How to trade with warrants

By Dudley Pierce Baker
April 1, 2010

Many traders are familiar with call options and have spent many years and study hours learning strategies to employ them in the markets. Warrants, however, are still a little known and little-understood investment vehicle, even after 80 years of availability. In 1949, Sidney Fried wrote “The Speculative Merits of Common Stock Warrants.” In it, he captures the profit potential of these instruments.
He states:

“Common stock warrants turn in the most spectacular performance of any group of securities…. The speculative potentialities of common stock warrants are enormous…. With potential profits and potential losses so great it is a source of wonder that so little understanding of the nature of common stock warrants exists not only among the investing public who might be forgiven this sin, but even among the many professionals of the business upon whom the public depends for information and guidance.”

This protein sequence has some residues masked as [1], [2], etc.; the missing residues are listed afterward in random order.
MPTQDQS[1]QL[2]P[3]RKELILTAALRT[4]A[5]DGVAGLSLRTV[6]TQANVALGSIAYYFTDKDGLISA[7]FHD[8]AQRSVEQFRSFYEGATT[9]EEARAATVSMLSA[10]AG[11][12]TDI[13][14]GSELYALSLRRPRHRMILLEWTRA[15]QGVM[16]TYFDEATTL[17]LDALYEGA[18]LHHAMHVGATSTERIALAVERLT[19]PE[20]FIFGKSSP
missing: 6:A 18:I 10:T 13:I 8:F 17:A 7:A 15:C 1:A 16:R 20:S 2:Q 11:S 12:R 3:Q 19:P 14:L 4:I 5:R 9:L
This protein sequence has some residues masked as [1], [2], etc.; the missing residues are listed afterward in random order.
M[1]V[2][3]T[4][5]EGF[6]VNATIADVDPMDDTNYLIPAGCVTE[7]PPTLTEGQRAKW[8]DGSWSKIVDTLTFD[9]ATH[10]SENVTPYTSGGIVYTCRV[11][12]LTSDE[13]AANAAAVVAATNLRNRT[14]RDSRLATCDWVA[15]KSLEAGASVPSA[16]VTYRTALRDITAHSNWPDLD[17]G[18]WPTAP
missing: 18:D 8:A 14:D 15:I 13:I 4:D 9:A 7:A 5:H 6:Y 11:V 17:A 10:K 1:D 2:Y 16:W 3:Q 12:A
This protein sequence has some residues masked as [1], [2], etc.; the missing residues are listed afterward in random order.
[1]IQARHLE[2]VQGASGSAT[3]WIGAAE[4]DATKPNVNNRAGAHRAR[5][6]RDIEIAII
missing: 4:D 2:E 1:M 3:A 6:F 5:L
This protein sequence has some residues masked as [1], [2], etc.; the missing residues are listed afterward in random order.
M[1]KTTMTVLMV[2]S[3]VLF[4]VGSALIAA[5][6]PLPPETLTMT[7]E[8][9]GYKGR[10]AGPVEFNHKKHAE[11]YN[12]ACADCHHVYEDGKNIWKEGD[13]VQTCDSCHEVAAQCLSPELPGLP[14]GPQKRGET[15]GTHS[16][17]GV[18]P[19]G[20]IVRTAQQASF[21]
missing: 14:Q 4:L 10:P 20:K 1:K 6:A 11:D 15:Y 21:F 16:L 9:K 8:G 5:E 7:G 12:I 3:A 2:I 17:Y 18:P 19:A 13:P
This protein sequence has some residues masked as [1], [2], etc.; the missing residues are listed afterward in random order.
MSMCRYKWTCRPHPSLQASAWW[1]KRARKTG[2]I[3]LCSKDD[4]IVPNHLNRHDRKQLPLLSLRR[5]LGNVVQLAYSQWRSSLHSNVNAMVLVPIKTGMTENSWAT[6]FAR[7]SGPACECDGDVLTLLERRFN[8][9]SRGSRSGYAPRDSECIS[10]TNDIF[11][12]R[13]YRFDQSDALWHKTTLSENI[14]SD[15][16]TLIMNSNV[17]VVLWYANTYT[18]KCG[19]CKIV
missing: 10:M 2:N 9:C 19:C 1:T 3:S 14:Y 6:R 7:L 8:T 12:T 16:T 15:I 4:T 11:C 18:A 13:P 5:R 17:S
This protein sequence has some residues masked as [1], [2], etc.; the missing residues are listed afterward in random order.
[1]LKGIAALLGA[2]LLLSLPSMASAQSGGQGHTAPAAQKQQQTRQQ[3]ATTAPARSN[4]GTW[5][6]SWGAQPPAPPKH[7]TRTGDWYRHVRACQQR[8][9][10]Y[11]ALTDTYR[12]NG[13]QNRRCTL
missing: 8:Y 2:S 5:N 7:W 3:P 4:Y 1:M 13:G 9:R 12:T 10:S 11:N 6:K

Sidney Fried’s observation in 1949 remains relevant today. Most investors and analysts do not take the time to understand the potential leverage — and the consequences — that warrants can bring to a portfolio.

Here, we’ll take a closer look at warrants from the trader’s perspective, compare them to call options and discuss when call options or warrants would be the most appropriate investment vehicle to accomplish a particular objective.